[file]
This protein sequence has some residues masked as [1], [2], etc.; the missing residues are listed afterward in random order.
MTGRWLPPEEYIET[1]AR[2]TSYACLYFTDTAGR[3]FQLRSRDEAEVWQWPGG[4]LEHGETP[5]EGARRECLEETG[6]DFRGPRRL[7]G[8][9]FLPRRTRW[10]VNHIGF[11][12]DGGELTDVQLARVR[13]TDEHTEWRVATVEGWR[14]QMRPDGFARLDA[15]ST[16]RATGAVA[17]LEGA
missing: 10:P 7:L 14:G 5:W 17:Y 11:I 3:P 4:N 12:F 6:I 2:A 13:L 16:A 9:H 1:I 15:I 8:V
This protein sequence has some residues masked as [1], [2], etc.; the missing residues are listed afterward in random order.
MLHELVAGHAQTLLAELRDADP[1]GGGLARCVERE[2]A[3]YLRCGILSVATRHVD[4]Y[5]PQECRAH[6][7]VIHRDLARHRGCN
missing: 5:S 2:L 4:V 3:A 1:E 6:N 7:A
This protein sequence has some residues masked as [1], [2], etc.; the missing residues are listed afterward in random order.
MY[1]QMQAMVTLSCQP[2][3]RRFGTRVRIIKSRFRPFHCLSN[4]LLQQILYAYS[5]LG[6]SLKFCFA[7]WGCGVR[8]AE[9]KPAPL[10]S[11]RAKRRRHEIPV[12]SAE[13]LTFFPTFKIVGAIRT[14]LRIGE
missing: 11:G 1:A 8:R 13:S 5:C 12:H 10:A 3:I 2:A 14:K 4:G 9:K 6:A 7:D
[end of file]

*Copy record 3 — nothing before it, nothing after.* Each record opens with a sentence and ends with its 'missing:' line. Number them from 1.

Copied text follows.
This protein sequence has some residues masked as [1], [2], etc.; the missing residues are listed afterward in random order.
MY[1]QMQAMVTLSCQP[2][3]RRFGTRVRIIKSRFRPFHCLSN[4]LLQQILYAYS[5]LG[6]SLKFCFA[7]WGCGVR[8]AE[9]KPAPL[10]S[11]RAKRRRHEIPV[12]SAE[13]LTFFPTFKIVGAIRT[14]LRIGE
missing: 11:G 1:A 8:R 13:S 5:C 12:H 10:A 3:I 2:A 14:K 4:G 9:K 6:A 7:D